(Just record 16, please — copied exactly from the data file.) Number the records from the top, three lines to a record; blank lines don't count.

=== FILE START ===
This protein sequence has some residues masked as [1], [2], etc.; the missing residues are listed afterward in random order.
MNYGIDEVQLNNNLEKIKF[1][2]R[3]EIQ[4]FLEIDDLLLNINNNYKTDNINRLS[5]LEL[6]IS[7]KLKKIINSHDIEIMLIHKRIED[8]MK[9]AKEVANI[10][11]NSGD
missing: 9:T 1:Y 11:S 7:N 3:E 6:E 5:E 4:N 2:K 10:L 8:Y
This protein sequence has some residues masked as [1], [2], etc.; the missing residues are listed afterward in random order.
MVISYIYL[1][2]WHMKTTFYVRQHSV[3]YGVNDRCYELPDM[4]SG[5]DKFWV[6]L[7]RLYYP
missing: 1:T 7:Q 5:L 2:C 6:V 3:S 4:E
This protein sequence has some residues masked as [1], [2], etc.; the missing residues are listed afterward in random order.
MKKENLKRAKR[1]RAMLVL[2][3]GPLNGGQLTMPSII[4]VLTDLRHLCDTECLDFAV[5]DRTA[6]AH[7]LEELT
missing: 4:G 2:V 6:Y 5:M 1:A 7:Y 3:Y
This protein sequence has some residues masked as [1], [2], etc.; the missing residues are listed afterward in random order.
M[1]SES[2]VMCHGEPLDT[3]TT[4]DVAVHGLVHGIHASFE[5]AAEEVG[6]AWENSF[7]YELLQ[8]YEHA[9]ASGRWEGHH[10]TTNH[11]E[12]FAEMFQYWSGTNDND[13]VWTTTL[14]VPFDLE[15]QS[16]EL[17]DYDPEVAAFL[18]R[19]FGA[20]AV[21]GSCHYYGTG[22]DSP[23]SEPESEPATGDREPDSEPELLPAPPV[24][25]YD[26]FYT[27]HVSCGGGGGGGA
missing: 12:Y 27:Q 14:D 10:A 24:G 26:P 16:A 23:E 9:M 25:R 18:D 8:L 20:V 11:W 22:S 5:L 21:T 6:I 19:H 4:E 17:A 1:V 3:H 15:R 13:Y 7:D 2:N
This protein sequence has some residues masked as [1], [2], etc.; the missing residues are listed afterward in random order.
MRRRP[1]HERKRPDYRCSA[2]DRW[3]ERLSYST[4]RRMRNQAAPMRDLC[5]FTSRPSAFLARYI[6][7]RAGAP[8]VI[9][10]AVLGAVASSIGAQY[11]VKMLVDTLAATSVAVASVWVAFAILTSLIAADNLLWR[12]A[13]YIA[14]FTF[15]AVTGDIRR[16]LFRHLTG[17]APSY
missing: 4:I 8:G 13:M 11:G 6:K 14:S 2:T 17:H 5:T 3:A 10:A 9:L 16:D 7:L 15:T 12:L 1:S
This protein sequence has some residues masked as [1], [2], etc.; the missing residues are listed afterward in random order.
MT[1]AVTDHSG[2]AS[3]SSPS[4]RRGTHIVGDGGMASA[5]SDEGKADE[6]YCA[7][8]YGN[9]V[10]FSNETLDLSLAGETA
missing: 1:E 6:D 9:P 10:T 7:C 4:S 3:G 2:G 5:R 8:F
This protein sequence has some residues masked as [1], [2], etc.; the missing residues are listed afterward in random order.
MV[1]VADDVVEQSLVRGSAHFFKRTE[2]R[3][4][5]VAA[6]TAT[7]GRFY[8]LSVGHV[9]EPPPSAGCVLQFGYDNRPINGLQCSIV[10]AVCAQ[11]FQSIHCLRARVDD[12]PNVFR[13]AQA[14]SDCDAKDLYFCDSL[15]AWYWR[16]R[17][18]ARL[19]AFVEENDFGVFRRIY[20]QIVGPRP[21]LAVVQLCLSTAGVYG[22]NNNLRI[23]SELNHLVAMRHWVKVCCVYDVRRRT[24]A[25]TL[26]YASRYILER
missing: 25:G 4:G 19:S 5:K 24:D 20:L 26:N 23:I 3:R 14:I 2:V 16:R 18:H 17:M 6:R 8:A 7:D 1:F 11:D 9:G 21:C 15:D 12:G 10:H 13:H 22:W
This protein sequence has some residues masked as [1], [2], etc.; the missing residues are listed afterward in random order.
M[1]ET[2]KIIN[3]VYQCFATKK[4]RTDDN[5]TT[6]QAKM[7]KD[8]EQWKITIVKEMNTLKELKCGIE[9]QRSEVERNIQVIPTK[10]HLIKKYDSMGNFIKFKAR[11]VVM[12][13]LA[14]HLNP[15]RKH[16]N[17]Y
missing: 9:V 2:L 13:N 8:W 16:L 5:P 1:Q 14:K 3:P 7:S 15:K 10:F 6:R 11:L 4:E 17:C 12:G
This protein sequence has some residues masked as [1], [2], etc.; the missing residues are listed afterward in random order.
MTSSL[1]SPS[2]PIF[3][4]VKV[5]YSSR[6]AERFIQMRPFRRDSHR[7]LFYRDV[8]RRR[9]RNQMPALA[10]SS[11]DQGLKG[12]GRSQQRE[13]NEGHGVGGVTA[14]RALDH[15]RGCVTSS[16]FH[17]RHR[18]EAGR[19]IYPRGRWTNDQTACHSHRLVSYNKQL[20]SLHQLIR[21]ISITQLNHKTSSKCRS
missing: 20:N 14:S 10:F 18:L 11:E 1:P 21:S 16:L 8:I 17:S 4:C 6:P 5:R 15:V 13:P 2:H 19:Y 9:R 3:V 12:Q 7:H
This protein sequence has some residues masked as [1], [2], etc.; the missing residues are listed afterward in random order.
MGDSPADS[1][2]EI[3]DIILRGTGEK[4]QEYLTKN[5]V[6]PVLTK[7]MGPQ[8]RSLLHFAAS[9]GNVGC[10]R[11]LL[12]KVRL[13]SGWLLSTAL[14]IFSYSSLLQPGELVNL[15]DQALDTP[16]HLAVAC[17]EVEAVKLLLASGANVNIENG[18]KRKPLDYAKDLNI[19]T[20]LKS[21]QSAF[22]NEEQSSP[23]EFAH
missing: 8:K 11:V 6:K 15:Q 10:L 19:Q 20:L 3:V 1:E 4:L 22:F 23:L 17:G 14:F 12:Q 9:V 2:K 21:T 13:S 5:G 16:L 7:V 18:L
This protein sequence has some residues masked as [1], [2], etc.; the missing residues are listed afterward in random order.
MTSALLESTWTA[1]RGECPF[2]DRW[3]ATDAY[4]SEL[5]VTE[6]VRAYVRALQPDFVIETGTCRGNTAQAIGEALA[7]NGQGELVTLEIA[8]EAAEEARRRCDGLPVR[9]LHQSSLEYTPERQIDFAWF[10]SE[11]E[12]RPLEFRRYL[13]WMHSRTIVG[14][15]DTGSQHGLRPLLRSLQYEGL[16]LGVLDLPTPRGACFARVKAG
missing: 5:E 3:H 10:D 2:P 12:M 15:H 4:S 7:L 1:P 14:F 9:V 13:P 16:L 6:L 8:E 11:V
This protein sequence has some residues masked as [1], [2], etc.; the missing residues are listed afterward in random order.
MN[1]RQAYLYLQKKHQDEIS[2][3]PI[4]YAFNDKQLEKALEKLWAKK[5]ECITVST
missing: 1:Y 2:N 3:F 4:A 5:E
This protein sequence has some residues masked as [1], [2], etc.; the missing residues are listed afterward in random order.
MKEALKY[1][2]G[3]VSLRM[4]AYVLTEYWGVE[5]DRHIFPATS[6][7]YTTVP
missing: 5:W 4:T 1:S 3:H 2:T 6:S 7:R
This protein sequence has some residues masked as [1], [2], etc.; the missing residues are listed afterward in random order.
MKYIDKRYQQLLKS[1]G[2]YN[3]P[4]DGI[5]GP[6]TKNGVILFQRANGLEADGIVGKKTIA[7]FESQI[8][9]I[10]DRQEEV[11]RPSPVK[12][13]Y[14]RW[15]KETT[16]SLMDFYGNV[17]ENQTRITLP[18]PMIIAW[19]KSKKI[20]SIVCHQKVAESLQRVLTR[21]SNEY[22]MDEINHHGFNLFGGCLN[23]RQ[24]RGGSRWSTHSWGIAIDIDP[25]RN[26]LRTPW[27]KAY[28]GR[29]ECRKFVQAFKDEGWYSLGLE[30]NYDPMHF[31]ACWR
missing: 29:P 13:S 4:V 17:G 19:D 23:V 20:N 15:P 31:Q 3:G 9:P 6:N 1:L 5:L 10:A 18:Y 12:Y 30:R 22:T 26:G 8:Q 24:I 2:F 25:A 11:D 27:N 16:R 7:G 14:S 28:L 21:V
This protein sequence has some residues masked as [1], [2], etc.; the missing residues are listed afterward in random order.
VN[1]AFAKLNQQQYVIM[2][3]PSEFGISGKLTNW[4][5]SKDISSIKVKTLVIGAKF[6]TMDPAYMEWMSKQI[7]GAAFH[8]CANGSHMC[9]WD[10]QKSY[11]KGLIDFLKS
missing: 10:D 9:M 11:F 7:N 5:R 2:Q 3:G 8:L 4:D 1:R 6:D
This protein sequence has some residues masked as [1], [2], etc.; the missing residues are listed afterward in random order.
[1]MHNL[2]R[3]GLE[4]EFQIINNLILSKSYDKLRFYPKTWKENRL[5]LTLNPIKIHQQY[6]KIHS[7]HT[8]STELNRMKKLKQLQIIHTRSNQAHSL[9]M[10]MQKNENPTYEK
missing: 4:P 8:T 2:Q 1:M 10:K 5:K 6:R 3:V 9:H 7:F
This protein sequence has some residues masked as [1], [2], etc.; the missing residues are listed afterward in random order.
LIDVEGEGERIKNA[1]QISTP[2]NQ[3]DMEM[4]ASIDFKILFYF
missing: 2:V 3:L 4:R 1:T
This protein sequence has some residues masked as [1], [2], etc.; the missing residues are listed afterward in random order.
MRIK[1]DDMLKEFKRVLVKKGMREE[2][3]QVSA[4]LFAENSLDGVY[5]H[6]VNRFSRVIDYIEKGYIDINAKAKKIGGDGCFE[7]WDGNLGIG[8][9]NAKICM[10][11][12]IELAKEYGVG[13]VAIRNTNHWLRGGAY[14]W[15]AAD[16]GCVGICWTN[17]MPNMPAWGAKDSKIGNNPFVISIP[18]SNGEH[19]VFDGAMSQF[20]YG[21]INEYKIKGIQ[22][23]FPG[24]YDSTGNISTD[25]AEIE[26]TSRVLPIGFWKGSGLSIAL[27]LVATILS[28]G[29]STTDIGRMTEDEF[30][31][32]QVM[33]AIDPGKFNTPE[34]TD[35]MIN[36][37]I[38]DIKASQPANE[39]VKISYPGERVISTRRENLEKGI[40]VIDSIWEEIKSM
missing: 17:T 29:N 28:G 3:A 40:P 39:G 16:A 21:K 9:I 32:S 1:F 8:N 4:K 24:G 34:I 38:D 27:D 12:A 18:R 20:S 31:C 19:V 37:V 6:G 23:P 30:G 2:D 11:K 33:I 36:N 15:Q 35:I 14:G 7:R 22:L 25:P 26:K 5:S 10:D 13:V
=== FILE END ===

This protein sequence has some residues masked as [1], [2], etc.; the missing residues are listed afterward in random order.
[1]MHNL[2]R[3]GLE[4]EFQIINNLILSKSYDKLRFYPKTWKENRL[5]LTLNPIKIHQQY[6]KIHS[7]HT[8]STELNRMKKLKQLQIIHTRSNQAHSL[9]M[10]MQKNENPTYEK
missing: 4:P 8:T 2:Q 1:M 10:K 5:K 6:R 3:V 9:H 7:F